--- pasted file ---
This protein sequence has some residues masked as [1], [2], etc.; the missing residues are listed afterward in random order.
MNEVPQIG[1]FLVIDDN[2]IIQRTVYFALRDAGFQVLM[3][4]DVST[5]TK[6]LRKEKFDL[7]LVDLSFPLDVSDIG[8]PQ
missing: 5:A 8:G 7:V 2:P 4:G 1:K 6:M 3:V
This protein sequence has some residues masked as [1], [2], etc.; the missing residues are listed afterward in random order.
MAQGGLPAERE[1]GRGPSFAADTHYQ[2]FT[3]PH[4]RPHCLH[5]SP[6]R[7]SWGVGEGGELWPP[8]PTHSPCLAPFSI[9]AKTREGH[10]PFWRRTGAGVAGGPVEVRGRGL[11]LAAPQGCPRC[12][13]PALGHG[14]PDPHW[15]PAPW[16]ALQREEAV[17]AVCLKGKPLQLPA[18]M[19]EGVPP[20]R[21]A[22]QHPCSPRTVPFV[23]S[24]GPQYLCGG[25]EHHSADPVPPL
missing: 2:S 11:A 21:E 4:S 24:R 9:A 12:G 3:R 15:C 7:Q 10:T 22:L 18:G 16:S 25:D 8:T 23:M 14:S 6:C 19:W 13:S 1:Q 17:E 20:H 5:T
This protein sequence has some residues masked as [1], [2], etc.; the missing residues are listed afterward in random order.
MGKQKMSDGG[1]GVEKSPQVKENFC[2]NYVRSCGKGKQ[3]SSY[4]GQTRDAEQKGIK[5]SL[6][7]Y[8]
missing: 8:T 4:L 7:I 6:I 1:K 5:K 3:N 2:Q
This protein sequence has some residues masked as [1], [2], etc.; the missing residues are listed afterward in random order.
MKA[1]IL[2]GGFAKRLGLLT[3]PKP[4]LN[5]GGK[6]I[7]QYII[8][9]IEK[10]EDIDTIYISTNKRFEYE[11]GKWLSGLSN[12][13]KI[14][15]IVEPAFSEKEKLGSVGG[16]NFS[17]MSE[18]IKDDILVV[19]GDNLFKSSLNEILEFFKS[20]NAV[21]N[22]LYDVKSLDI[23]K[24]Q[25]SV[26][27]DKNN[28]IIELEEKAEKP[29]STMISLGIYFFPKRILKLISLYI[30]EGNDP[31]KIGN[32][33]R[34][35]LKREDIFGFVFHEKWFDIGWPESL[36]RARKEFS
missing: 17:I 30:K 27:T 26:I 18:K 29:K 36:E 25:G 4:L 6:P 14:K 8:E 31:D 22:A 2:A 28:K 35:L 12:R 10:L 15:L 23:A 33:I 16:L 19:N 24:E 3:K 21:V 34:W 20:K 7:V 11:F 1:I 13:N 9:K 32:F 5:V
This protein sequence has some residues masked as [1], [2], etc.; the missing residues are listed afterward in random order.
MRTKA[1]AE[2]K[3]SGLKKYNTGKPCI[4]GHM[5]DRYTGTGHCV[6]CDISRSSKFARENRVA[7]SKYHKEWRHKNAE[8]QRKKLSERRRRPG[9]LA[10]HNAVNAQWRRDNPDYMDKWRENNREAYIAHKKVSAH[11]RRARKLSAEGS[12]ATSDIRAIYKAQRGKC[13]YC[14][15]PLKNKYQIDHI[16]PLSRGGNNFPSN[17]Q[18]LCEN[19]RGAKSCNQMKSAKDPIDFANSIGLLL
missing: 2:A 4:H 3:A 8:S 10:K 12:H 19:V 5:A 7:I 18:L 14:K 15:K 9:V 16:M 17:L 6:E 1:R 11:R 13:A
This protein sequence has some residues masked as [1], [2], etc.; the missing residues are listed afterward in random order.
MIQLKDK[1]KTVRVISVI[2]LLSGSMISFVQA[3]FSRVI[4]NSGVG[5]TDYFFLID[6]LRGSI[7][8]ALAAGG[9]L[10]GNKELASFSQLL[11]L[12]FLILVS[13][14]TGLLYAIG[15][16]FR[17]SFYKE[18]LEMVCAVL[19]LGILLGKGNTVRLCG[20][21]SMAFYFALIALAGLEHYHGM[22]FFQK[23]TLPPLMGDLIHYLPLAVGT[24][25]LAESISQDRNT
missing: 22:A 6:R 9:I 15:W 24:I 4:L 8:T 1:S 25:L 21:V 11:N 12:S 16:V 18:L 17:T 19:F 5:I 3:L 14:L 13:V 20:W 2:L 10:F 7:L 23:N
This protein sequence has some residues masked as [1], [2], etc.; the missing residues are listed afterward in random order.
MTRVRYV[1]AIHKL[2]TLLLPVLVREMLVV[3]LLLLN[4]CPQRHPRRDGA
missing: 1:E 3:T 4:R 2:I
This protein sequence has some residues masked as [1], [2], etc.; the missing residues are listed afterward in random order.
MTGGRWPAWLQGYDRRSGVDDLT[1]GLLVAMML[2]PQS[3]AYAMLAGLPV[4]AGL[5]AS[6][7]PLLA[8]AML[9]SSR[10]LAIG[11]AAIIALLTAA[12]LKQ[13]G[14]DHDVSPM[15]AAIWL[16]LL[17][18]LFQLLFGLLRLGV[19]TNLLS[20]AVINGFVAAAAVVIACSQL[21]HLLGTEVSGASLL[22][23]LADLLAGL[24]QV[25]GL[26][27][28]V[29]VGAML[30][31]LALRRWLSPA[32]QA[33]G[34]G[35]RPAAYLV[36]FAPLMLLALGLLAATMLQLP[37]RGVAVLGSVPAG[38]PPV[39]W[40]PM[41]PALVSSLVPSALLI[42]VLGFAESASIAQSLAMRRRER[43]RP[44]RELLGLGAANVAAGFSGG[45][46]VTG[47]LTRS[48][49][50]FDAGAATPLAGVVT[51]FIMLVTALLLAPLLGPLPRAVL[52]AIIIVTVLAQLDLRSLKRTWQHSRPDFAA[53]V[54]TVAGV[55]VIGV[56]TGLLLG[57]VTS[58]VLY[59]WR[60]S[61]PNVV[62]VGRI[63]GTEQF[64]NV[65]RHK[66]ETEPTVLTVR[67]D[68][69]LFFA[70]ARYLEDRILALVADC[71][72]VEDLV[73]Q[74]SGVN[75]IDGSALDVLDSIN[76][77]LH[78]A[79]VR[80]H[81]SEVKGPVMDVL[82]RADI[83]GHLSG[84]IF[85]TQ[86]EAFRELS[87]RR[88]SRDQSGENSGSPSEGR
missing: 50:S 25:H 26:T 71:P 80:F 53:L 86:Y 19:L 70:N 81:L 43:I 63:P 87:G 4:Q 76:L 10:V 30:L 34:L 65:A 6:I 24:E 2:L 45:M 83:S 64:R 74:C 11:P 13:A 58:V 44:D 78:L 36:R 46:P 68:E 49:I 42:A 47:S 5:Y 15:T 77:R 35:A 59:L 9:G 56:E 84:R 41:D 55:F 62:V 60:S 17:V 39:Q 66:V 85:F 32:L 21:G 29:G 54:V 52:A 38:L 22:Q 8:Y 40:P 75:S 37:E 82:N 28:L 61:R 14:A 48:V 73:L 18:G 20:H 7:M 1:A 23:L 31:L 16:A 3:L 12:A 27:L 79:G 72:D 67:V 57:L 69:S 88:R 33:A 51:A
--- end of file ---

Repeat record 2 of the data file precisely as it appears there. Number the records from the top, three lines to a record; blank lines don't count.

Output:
This protein sequence has some residues masked as [1], [2], etc.; the missing residues are listed afterward in random order.
MAQGGLPAERE[1]GRGPSFAADTHYQ[2]FT[3]PH[4]RPHCLH[5]SP[6]R[7]SWGVGEGGELWPP[8]PTHSPCLAPFSI[9]AKTREGH[10]PFWRRTGAGVAGGPVEVRGRGL[11]LAAPQGCPRC[12][13]PALGHG[14]PDPHW[15]PAPW[16]ALQREEAV[17]AVCLKGKPLQLPA[18]M[19]EGVPP[20]R[21]A[22]QHPCSPRTVPFV[23]S[24]GPQYLCGG[25]EHHSADPVPPL
missing: 2:S 11:A 21:E 4:S 24:R 9:A 12:G 3:R 15:C 7:Q 10:T 22:L 18:G 16:S 25:D 8:T 23:M 14:S 6:C 19:W 13:S 1:Q 17:E 20:H 5:T